# ksvm

##### Support Vector Machines

Support Vector Machines are an excellent tool for classification,
novelty detection, and regression. `ksvm`

supports the
well known C-svc, nu-svc, (classification) one-class-svc (novelty)
eps-svr, nu-svr (regression) formulations along with
native multi-class classification formulations and
the bound-constraint SVM formulations.
`ksvm`

also supports class-probabilities output and
confidence intervals for regression.

- Keywords
- methods, regression, classif, nonlinear, neural

##### Usage

```
# S4 method for formula
ksvm(x, data = NULL, ..., subset, na.action = na.omit, scaled = TRUE)
```# S4 method for vector
ksvm(x, ...)

# S4 method for matrix
ksvm(x, y = NULL, scaled = TRUE, type = NULL,
kernel ="rbfdot", kpar = "automatic",
C = 1, nu = 0.2, epsilon = 0.1, prob.model = FALSE,
class.weights = NULL, cross = 0, fit = TRUE, cache = 40,
tol = 0.001, shrinking = TRUE, ...,
subset, na.action = na.omit)

# S4 method for kernelMatrix
ksvm(x, y = NULL, type = NULL,
C = 1, nu = 0.2, epsilon = 0.1, prob.model = FALSE,
class.weights = NULL, cross = 0, fit = TRUE, cache = 40,
tol = 0.001, shrinking = TRUE, ...)

# S4 method for list
ksvm(x, y = NULL, type = NULL,
kernel = "stringdot", kpar = list(length = 4, lambda = 0.5),
C = 1, nu = 0.2, epsilon = 0.1, prob.model = FALSE,
class.weights = NULL, cross = 0, fit = TRUE, cache = 40,
tol = 0.001, shrinking = TRUE, ...,
na.action = na.omit)

##### Arguments

- x
a symbolic description of the model to be fit. When not using a formula x can be a matrix or vector containing the training data or a kernel matrix of class

`kernelMatrix`

of the training data or a list of character vectors (for use with the string kernel). Note, that the intercept is always excluded, whether given in the formula or not.- data
an optional data frame containing the training data, when using a formula. By default the data is taken from the environment which `ksvm' is called from.

- y
a response vector with one label for each row/component of

`x`

. Can be either a factor (for classification tasks) or a numeric vector (for regression).- scaled
A logical vector indicating the variables to be scaled. If

`scaled`

is of length 1, the value is recycled as many times as needed and all non-binary variables are scaled. Per default, data are scaled internally (both`x`

and`y`

variables) to zero mean and unit variance. The center and scale values are returned and used for later predictions.- type
`ksvm`

can be used for classification , for regression, or for novelty detection. Depending on whether`y`

is a factor or not, the default setting for`type`

is`C-svc`

or`eps-svr`

, respectively, but can be overwritten by setting an explicit value. Valid options are:`C-svc`

C classification`nu-svc`

nu classification`C-bsvc`

bound-constraint svm classification`spoc-svc`

Crammer, Singer native multi-class`kbb-svc`

Weston, Watkins native multi-class`one-svc`

novelty detection`eps-svr`

epsilon regression`nu-svr`

nu regression`eps-bsvr`

bound-constraint svm regression

- kernel
the kernel function used in training and predicting. This parameter can be set to any function, of class kernel, which computes the inner product in feature space between two vector arguments (see

`kernels`

). kernlab provides the most popular kernel functions which can be used by setting the kernel parameter to the following strings:`rbfdot`

Radial Basis kernel "Gaussian"`polydot`

Polynomial kernel`vanilladot`

Linear kernel`tanhdot`

Hyperbolic tangent kernel`laplacedot`

Laplacian kernel`besseldot`

Bessel kernel`anovadot`

ANOVA RBF kernel`splinedot`

Spline kernel`stringdot`

String kernel

Setting the kernel parameter to "matrix" treats

`x`

as a kernel matrix calling the`kernelMatrix`

interface.The kernel parameter can also be set to a user defined function of class kernel by passing the function name as an argument.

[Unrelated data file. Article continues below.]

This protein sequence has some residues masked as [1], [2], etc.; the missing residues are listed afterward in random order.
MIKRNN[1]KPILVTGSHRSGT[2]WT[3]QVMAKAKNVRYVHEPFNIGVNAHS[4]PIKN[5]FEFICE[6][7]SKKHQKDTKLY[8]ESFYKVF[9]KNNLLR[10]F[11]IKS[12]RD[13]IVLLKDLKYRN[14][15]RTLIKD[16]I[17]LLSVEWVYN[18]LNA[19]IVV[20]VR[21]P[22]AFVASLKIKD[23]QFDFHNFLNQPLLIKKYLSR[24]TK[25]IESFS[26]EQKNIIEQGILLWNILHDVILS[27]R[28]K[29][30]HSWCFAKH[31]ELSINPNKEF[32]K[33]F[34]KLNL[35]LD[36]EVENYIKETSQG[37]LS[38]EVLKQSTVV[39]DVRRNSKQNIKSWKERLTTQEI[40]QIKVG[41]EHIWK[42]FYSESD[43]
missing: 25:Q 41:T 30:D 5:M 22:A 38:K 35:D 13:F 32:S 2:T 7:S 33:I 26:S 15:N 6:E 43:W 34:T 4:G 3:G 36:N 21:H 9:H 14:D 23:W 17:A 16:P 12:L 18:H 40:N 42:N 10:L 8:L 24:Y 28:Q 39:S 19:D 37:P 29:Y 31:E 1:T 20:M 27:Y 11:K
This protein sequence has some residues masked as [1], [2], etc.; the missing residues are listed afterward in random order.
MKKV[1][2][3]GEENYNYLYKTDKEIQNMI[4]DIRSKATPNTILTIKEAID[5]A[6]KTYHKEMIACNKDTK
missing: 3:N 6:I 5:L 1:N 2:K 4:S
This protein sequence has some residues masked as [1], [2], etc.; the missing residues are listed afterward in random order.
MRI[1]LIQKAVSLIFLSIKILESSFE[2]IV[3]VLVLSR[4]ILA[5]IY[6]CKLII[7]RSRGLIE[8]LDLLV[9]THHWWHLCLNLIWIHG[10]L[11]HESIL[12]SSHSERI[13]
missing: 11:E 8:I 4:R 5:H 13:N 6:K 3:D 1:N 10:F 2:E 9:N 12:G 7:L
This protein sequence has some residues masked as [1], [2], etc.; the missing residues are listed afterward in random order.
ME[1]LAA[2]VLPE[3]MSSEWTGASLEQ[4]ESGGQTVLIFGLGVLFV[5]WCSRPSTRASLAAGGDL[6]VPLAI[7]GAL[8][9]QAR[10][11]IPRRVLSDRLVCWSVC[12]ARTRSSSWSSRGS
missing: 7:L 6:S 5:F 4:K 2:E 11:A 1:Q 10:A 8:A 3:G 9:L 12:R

- kpar
the list of hyper-parameters (kernel parameters). This is a list which contains the parameters to be used with the kernel function. For valid parameters for existing kernels are :

`sigma`

inverse kernel width for the Radial Basis kernel function "rbfdot" and the Laplacian kernel "laplacedot".`degree, scale, offset`

for the Polynomial kernel "polydot"`scale, offset`

for the Hyperbolic tangent kernel function "tanhdot"`sigma, order, degree`

for the Bessel kernel "besseldot".`sigma, degree`

for the ANOVA kernel "anovadot".`length, lambda, normalized`

for the "stringdot" kernel where length is the length of the strings considered, lambda the decay factor and normalized a logical parameter determining if the kernel evaluations should be normalized.

Hyper-parameters for user defined kernels can be passed through the kpar parameter as well. In the case of a Radial Basis kernel function (Gaussian) kpar can also be set to the string "automatic" which uses the heuristics in

`sigest`

to calculate a good`sigma`

value for the Gaussian RBF or Laplace kernel, from the data. (default = "automatic").- C
cost of constraints violation (default: 1) this is the `C'-constant of the regularization term in the Lagrange formulation.

- nu
parameter needed for

`nu-svc`

,`one-svc`

, and`nu-svr`

. The`nu`

parameter sets the upper bound on the training error and the lower bound on the fraction of data points to become Support Vectors (default: 0.2).- epsilon
epsilon in the insensitive-loss function used for

`eps-svr`

,`nu-svr`

and`eps-bsvm`

(default: 0.1)- prob.model
if set to

`TRUE`

builds a model for calculating class probabilities or in case of regression, calculates the scaling parameter of the Laplacian distribution fitted on the residuals. Fitting is done on output data created by performing a 3-fold cross-validation on the training data. For details see references. (default:`FALSE`

)- class.weights
a named vector of weights for the different classes, used for asymmetric class sizes. Not all factor levels have to be supplied (default weight: 1). All components have to be named.

- cache
cache memory in MB (default 40)

- tol
tolerance of termination criterion (default: 0.001)

- shrinking
option whether to use the shrinking-heuristics (default:

`TRUE`

)- cross
if a integer value k>0 is specified, a k-fold cross validation on the training data is performed to assess the quality of the model: the accuracy rate for classification and the Mean Squared Error for regression

- fit
indicates whether the fitted values should be computed and included in the model or not (default:

`TRUE`

)- …
additional parameters for the low level fitting function

- subset